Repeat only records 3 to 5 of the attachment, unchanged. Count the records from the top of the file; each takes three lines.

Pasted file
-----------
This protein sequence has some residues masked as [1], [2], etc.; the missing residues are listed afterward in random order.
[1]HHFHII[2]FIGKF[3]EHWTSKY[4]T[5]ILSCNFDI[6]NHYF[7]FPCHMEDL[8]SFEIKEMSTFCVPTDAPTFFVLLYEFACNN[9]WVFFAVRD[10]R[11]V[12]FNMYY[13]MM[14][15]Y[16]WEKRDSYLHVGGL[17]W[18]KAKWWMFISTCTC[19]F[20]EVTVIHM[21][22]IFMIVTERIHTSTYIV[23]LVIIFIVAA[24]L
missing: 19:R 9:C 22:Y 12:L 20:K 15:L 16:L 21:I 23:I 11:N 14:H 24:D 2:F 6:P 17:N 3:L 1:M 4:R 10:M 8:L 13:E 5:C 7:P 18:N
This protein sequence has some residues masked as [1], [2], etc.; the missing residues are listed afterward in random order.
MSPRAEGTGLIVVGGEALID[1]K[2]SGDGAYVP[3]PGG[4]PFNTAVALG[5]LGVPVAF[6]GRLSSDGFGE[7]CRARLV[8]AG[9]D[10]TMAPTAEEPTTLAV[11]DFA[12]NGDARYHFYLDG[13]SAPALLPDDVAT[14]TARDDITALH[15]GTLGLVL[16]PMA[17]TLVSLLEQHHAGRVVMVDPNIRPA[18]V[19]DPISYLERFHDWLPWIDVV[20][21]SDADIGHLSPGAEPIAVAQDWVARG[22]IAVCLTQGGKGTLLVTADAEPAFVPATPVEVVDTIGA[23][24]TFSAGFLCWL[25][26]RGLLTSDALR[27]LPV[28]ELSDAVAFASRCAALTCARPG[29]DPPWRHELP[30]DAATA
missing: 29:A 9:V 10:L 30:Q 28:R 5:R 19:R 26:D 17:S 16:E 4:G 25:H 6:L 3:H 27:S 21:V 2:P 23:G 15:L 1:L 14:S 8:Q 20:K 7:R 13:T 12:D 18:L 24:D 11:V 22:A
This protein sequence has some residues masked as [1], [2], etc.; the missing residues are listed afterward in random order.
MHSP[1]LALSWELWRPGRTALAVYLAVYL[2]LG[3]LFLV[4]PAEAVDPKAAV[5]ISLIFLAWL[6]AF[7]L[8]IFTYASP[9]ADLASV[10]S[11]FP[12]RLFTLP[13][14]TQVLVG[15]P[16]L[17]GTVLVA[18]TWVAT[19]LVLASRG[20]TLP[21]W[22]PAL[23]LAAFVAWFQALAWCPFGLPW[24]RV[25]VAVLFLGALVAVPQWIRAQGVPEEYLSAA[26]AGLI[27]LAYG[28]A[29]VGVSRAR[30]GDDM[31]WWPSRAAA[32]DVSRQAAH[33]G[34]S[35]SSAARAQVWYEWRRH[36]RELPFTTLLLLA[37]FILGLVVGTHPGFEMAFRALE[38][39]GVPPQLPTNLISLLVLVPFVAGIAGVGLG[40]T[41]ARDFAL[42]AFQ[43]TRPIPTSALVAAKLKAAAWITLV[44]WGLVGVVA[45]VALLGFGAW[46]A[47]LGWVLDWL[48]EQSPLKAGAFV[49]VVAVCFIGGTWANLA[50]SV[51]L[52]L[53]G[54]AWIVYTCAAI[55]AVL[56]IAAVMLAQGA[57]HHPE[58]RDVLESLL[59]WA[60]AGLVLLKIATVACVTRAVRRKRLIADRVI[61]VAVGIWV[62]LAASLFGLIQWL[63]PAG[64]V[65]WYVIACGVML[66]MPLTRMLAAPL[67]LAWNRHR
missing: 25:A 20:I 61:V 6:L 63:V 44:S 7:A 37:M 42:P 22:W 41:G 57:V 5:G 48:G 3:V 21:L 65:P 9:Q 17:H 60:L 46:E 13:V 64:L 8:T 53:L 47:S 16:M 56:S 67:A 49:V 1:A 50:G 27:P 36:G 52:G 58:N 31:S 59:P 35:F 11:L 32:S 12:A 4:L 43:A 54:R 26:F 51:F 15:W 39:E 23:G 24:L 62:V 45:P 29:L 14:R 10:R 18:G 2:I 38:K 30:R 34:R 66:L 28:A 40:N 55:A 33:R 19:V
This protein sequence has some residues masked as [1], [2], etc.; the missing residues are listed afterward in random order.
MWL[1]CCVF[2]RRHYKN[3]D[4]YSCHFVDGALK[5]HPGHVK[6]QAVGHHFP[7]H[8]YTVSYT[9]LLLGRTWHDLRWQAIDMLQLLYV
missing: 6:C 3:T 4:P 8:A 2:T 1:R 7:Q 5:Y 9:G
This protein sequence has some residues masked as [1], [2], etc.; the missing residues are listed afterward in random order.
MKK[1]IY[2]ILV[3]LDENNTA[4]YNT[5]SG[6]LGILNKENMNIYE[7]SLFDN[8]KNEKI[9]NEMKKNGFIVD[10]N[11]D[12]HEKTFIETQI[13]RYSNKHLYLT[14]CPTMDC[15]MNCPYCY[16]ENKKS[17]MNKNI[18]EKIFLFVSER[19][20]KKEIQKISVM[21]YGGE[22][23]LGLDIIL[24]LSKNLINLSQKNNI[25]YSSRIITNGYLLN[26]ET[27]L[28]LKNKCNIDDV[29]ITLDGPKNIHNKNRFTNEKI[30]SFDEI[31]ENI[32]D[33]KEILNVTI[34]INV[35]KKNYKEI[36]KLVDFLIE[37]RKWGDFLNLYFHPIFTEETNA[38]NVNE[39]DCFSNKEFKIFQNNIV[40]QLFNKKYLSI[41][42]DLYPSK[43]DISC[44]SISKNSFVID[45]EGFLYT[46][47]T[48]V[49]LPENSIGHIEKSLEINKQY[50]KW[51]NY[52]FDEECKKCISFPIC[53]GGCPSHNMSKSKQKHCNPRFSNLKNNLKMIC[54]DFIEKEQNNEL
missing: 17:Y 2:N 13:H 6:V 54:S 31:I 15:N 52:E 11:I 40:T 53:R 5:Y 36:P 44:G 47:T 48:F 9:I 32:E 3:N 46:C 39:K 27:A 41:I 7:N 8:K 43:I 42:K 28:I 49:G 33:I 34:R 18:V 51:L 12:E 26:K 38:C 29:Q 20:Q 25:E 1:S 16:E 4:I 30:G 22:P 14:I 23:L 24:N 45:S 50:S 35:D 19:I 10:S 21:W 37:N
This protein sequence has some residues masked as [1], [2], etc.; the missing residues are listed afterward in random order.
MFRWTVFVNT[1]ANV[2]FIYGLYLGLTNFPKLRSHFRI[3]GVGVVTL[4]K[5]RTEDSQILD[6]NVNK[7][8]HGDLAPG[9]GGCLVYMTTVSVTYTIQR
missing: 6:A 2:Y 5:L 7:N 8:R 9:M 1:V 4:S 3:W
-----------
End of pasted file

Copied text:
This protein sequence has some residues masked as [1], [2], etc.; the missing residues are listed afterward in random order.
MHSP[1]LALSWELWRPGRTALAVYLAVYL[2]LG[3]LFLV[4]PAEAVDPKAAV[5]ISLIFLAWL[6]AF[7]L[8]IFTYASP[9]ADLASV[10]S[11]FP[12]RLFTLP[13][14]TQVLVG[15]P[16]L[17]GTVLVA[18]TWVAT[19]LVLASRG[20]TLP[21]W[22]PAL[23]LAAFVAWFQALAWCPFGLPW[24]RV[25]VAVLFLGALVAVPQWIRAQGVPEEYLSAA[26]AGLI[27]LAYG[28]A[29]VGVSRAR[30]GDDM[31]WWPSRAAA[32]DVSRQAAH[33]G[34]S[35]SSAARAQVWYEWRRH[36]RELPFTTLLLLA[37]FILGLVVGTHPGFEMAFRALE[38][39]GVPPQLPTNLISLLVLVPFVAGIAGVGLG[40]T[41]ARDFAL[42]AFQ[43]TRPIPTSALVAAKLKAAAWITLV[44]WGLVGVVA[45]VALLGFGAW[46]A[47]LGWVLDWL[48]EQSPLKAGAFV[49]VVAVCFIGGTWANLA[50]SV[51]L[52]L[53]G[54]AWIVYTCAAI[55]AVL[56]IAAVMLAQGA[57]HHPE[58]RDVLESLL[59]WA[60]AGLVLLKIATVACVTRAVRRKRLIADRVI[61]VAVGIWV[62]LAASLFGLIQWL[63]PAG[64]V[65]WYVIACGVML[66]MPLTRMLAAPL[67]LAWNRHR
missing: 25:A 20:I 61:V 6:L 63:V 44:S 7:A 37:M 42:P 22:W 41:G 57:V 5:G 48:G 3:V 21:L 65:P 9:Q 17:H 60:L 46:E 13:V 64:L 8:T 53:L 47:S 16:M 56:S 67:A 49:V 1:A 50:G 27:P 36:G 52:G 58:N 31:S 59:P 35:F 11:L 32:S 12:A 4:L 43:A 54:R 26:F 51:F 15:W 39:E 23:G 24:L 62:V 45:P 29:L 14:R 10:R 18:G 2:I 38:K 30:R 34:R 66:L 28:A 40:N 55:A 33:R 19:V
This protein sequence has some residues masked as [1], [2], etc.; the missing residues are listed afterward in random order.
MWL[1]CCVF[2]RRHYKN[3]D[4]YSCHFVDGALK[5]HPGHVK[6]QAVGHHFP[7]H[8]YTVSYT[9]LLLGRTWHDLRWQAIDMLQLLYV
missing: 6:C 3:T 4:P 8:A 2:T 1:R 7:Q 5:Y 9:G
This protein sequence has some residues masked as [1], [2], etc.; the missing residues are listed afterward in random order.
MKK[1]IY[2]ILV[3]LDENNTA[4]YNT[5]SG[6]LGILNKENMNIYE[7]SLFDN[8]KNEKI[9]NEMKKNGFIVD[10]N[11]D[12]HEKTFIETQI[13]RYSNKHLYLT[14]CPTMDC[15]MNCPYCY[16]ENKKS[17]MNKNI[18]EKIFLFVSER[19][20]KKEIQKISVM[21]YGGE[22][23]LGLDIIL[24]LSKNLINLSQKNNI[25]YSSRIITNGYLLN[26]ET[27]L[28]LKNKCNIDDV[29]ITLDGPKNIHNKNRFTNEKI[30]SFDEI[31]ENI[32]D[33]KEILNVTI[34]INV[35]KKNYKEI[36]KLVDFLIE[37]RKWGDFLNLYFHPIFTEETNA[38]NVNE[39]DCFSNKEFKIFQNNIV[40]QLFNKKYLSI[41][42]DLYPSK[43]DISC[44]SISKNSFVID[45]EGFLYT[46][47]T[48]V[49]LPENSIGHIEKSLEINKQY[50]KW[51]NY[52]FDEECKKCISFPIC[53]GGCPSHNMSKSKQKHCNPRFSNLKNNLKMIC[54]DFIEKEQNNEL
missing: 17:Y 2:N 13:H 6:V 54:S 31:I 15:N 52:E 11:I 40:T 53:R 5:Y 36:P 44:G 47:T 48:F 9:I 32:E 3:N 46:C 39:K 27:A 41:I 7:N 8:K 43:I 42:K 28:I 49:G 33:I 34:R 18:V 51:L 12:E 26:K 38:C 29:Q 20:Q 25:E 1:S 16:E 4:I 30:G 22:P 14:I 23:L 24:N 45:S 50:S 35:D 19:I 10:S 21:W 37:N